movie film review | chris tookey

X-Men 2/ X2

20th Century Fox - all rights reserved
  X-Men 2/ X2 Review
Tookey's Rating
6 /10
Average Rating
6.38 /10
Logan/Wolverine: Hugh Jackman , Eric/Magneto: Ian McKellen
Full Cast >

Directed by: Bryan Singer
Written by: Michael Dougherty and Dan Harris. Based on a story by David Hayter, Zak Penn and Bryan Singer, and comic book characters created by Stan Lee

Released: 2003
Origin: US
Colour: C
Length: 0

The plot begins with an attack on the White House by a mysterious mutant (Alan Cumming), which leaves one of the President's most hawkish advisors (Brian Cox) calling for the registration of all mutants. It soon becomes clear that Cox has in mind not merely their registration, but their destruction. So it's time for all good, tolerant mutants (led by Patrick Stewart), who want to integrate with normal society, to combine with the nasty mutants (led by Ian McKellen) who think they're superior to everyone else.
Reviewed by Chris Tookey

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Are you male and under 30? Do you play more computer games than are strictly good for you ? Do you read comic strips but tell your friends they're graphic novels? Are you the kind of person who finds the suspense of waiting for The Matrix Reloaded well nigh unbearable?

If so, you won't need me to tell you to hurry on down to see X-Men 2 - or X2 , as it's more zippily called on the credits. Bryan Singer has made a sequel with production values that are higher than the original, a fiendishly complicated plot that does - wonder of wonders - make sense, and some extremely beautiful young women in tight-fitting costumes.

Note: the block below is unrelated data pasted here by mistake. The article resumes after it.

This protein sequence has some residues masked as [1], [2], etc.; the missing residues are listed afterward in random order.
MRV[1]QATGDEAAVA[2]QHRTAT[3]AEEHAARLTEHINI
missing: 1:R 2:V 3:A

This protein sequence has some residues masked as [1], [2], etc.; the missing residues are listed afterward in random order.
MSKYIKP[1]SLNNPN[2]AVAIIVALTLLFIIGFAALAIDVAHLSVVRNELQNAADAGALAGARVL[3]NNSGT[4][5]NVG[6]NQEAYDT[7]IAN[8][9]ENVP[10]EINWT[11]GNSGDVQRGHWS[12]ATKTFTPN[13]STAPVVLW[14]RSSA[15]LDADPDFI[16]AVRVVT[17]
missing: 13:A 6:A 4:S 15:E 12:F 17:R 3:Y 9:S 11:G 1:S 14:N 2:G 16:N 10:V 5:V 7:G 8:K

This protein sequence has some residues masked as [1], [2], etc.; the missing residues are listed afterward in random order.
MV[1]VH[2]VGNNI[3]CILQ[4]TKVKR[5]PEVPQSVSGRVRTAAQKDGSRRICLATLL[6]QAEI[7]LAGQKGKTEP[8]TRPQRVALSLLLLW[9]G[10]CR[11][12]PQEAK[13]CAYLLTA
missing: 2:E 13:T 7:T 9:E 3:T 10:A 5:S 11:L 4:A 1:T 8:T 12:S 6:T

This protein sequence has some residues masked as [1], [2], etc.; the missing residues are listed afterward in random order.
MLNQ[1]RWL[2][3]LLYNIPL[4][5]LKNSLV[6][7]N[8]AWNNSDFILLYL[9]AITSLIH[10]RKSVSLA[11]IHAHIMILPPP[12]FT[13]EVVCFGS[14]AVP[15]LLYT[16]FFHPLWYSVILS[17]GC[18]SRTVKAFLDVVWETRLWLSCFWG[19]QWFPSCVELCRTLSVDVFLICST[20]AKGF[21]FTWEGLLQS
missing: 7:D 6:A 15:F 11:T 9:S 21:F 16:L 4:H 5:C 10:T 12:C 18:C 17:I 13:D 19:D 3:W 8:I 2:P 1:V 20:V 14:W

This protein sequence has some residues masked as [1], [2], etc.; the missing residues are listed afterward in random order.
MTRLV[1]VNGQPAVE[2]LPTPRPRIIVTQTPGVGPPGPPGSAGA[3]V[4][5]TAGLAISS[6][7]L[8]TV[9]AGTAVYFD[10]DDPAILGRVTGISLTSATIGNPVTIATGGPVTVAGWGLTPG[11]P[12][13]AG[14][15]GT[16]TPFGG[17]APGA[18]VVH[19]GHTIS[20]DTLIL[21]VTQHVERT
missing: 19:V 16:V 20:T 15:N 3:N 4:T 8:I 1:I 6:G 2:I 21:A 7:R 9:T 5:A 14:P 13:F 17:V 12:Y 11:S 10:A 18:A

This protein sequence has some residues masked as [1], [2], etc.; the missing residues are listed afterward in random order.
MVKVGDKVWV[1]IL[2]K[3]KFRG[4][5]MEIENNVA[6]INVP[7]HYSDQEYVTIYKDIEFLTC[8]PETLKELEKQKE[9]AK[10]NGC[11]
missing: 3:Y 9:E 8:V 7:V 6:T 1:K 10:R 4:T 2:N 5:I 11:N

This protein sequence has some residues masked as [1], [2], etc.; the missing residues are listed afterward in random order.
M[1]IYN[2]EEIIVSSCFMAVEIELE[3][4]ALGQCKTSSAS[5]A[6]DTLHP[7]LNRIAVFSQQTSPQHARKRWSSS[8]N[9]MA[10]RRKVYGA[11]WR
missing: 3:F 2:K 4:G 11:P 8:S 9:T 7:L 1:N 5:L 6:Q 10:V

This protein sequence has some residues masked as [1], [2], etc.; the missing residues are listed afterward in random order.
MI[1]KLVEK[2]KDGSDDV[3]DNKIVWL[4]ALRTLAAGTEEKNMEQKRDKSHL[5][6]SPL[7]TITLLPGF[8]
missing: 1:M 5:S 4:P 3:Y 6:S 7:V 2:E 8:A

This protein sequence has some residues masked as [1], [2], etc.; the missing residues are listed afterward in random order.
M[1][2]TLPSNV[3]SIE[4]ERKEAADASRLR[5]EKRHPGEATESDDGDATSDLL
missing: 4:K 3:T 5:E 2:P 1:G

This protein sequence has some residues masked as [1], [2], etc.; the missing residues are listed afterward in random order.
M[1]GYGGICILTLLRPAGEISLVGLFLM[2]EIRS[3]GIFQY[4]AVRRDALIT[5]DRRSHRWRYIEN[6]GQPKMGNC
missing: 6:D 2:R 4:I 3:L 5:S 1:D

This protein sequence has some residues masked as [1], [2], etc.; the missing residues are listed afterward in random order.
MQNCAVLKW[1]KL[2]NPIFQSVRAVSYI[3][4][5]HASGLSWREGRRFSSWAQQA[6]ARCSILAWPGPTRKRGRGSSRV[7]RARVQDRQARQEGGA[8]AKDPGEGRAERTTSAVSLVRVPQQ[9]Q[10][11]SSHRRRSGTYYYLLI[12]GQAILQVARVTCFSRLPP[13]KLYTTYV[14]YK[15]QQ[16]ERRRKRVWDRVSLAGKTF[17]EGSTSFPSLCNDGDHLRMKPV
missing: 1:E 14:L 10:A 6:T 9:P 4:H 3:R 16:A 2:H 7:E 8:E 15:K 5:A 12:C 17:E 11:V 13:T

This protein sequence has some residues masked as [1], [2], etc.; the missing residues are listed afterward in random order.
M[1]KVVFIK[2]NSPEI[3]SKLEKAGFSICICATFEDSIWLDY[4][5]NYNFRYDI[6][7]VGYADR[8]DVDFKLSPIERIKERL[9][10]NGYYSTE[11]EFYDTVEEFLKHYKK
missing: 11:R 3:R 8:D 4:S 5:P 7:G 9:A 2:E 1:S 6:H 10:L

Heaven for geeks and nerds of all ages, this is storyboarded and art-directed to within an inch of its life, and Patrick Stewart rides around in two of the coolest wheelchairs you'll have seen. If ever I lose the use of my legs, I'd like to have the one with the brushed aluminium finish, please.

All the leading characters from the first movie are back, and this means that the story has to be rather over-extended, in order to give every last mutant a chance to exhibit his or her super-powers. The ones who have the most to do are Halle Berry, Famke Janssen and Hugh Jackman.

Jackman once again steals the picture, as the sharp-fingered Wolverine. He figures in both main subplots - a romantic love triangle, and a personal feud with overtones of Frankenstein versus his monster.

Jackman has so much charisma, despite having to wear the world's worst sideboards, that I kept wishing the film were entirely centred upon him. Whenever Pierce Brosnan hangs up his Aston Martin as 007, the Bond producers need look no further for their leading man.

There are so many high-quality actors around that you can't help but notice that the characters they're playing are at best two-dimensional, and the dialogue is only slightly better than in a George Lucas movie.

Those who were underwhelmed by the first X-men or are coming to these movies for the first time may feel a few longueurs. The best action sequence is at the beginning, and rather too much of the subsequent two hours is taken up by plot exposition. A simpler story might have allowed room for more thrills. But intelligent direction and stunning production design still deserve to make it a respectable hit

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